I think we look at two factors. One being that you got to look at the timing of the product launches itself. Again, the 25PRO we introduced in May and the S-Max Pro really in June, and the deliveries are just coming online here in this quarter. So, for a major capital investment, companies want to see this thing run a little bit. They don't want to come in and touch it and feel it.

And so we don't feel like we've gotten the traction this year that we're likely to get in 2020, just based on those introductions, which are compelling, the 25PRO being the fastest and the largest box size for direct metal printer for finer powders that we've had in our history, and the S-Max Pro at speeds significantly faster than the prior indirect model that we had.

But you got to look at the backdrop of what's going on in industry and see that the manufacturing environment as an offset has to temper your expectation against even that, our ability to have those products out there.

The one thing that we've been happy about is that, is it our share? When we look out at market, where we're certainly not under pressure from competition, customers that we've talked to for a long period of time, including repeats have come back to us and are talking about upsizing their installations.

So, those are all positive factors that the product is working and that there's a deeper investment that's on the horizon. It's just not going to happen in a short period of time, where you see a major pop over a short quarterly or six-month period.

Doug Zemba

Yes. The only other thing I'd add to that is just the backdrop of the – whether it's Ampower, Roland Berger, a range of other consultants and industry analysts that very deeply know the industry are extremely bullish on binder jetting as a technology because of the advantage of costs and scale that it continues to allow customers to move from pilot production into – or prototype production into volume production. So, that overall trend is there as well.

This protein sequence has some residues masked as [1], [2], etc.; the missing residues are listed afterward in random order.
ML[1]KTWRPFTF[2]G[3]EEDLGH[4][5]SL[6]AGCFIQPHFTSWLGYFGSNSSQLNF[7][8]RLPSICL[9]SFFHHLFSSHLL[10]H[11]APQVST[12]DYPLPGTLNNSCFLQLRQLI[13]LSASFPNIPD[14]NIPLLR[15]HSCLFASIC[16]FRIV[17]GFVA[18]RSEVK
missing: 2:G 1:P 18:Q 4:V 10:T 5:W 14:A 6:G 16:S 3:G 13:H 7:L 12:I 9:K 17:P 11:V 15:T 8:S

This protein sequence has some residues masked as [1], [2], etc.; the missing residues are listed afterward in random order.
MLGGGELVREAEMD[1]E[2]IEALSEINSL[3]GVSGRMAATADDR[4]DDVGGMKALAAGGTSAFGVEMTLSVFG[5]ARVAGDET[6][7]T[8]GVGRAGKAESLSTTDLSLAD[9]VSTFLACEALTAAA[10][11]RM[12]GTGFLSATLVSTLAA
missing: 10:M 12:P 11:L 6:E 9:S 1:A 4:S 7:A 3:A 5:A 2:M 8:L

Brian Kinstlinger

Great. Lastly, can you just give in the current cost structure talk about or quantify what your adjusted EBITDA looks like on $20 million of revenue in a quarter versus a $25 million?

Doug Zemba

Sure. I mean, at a $20 million level, we're obviously targeting positive. I know that's – it’s not going to be – we would anticipate that a $20 million or probably more like around 1 million.

Brian Kinstlinger

And then incremental revenue had at gross margin of 40% with limited overhead, is that how we should think about it?

Doug Zemba

Sure. On the incremental revenue, we would sort of anticipate a $0.50 drop to the bottom line. So, to 25 clip, you're talking about 2.5 incremental.

Brian Kinstlinger

Got it. Okay. Thank you so much.

Doug Zemba



Thank you. We have no further questions at this time. I'd like to turn the floor back over to management to closing comments.

John Hartner

Great. Thank you for your time today, and thanks to our team members around the world, who worked hard to drive collaboration, innovation and acceleration for the digital transformation of manufacturing. We look forward to updating you on our fourth quarter progress in March. Thank you, again, for your interest in ExOne and have a great evening.


This concludes today's teleconference. You may disconnect your lines at this time. Thank you for your participation.